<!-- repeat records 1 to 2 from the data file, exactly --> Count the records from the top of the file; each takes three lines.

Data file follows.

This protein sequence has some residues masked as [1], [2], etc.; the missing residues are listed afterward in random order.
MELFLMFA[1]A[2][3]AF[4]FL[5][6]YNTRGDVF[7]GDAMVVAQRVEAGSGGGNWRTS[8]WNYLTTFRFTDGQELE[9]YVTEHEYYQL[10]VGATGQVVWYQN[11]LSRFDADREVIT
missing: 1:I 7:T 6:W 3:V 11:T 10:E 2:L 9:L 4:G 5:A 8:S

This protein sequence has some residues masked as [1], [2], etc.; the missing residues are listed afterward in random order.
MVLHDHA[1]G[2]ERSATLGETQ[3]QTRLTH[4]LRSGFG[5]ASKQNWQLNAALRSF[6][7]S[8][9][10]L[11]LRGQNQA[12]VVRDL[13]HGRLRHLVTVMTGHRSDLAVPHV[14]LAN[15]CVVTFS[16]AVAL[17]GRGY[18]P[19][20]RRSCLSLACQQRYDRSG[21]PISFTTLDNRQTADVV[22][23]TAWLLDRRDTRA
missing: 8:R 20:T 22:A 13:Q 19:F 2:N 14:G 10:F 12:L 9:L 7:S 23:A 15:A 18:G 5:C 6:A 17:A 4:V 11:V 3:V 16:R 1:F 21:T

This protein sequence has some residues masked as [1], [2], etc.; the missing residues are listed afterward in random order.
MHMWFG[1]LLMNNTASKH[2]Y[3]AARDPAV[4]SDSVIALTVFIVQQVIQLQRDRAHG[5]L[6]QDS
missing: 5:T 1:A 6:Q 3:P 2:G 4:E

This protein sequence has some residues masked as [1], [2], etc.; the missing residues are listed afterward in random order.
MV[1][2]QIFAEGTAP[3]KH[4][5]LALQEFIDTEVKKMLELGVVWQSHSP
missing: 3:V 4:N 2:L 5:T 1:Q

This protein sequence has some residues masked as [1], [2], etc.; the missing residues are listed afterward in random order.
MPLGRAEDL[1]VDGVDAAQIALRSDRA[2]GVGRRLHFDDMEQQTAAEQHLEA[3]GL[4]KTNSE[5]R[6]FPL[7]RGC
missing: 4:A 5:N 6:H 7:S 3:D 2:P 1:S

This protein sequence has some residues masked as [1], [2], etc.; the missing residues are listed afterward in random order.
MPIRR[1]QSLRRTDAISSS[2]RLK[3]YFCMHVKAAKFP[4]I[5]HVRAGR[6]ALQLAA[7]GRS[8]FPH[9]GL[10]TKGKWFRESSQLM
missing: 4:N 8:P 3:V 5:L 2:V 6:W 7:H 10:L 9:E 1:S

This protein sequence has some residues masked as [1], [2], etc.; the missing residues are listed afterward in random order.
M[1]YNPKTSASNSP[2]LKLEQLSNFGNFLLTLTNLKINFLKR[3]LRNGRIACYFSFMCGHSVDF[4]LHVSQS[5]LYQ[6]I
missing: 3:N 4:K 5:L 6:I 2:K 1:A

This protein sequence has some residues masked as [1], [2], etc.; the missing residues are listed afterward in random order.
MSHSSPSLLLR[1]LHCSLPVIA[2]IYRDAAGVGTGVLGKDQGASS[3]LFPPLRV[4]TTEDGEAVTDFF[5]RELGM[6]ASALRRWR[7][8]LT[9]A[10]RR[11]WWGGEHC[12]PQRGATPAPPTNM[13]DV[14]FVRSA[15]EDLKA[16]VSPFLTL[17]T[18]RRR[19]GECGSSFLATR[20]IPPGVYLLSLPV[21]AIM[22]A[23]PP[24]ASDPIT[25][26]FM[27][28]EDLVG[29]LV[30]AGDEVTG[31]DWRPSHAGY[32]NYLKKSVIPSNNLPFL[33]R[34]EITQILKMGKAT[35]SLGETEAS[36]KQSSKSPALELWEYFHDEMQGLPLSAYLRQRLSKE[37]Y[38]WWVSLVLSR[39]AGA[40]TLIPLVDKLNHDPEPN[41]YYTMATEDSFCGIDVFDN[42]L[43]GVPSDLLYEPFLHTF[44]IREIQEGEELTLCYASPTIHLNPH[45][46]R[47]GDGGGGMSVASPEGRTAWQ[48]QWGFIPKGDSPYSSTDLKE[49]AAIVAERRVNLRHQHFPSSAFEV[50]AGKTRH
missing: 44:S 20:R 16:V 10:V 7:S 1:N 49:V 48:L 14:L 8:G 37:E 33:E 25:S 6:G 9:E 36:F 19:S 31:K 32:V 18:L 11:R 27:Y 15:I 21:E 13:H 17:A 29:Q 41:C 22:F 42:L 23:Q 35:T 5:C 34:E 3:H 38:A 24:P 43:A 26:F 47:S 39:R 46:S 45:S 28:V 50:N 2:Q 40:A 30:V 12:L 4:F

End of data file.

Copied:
This protein sequence has some residues masked as [1], [2], etc.; the missing residues are listed afterward in random order.
MELFLMFA[1]A[2][3]AF[4]FL[5][6]YNTRGDVF[7]GDAMVVAQRVEAGSGGGNWRTS[8]WNYLTTFRFTDGQELE[9]YVTEHEYYQL[10]VGATGQVVWYQN[11]LSRFDADREVIT
missing: 1:I 7:T 6:W 3:V 11:T 10:E 2:L 9:L 4:G 5:A 8:S

This protein sequence has some residues masked as [1], [2], etc.; the missing residues are listed afterward in random order.
MVLHDHA[1]G[2]ERSATLGETQ[3]QTRLTH[4]LRSGFG[5]ASKQNWQLNAALRSF[6][7]S[8][9][10]L[11]LRGQNQA[12]VVRDL[13]HGRLRHLVTVMTGHRSDLAVPHV[14]LAN[15]CVVTFS[16]AVAL[17]GRGY[18]P[19][20]RRSCLSLACQQRYDRSG[21]PISFTTLDNRQTADVV[22][23]TAWLLDRRDTRA
missing: 8:R 20:T 22:A 13:Q 19:F 2:N 14:G 10:F 12:L 9:L 7:S 23:A 15:A 18:G 5:C 6:A 17:A 4:V 11:V 3:V 16:R 1:F 21:T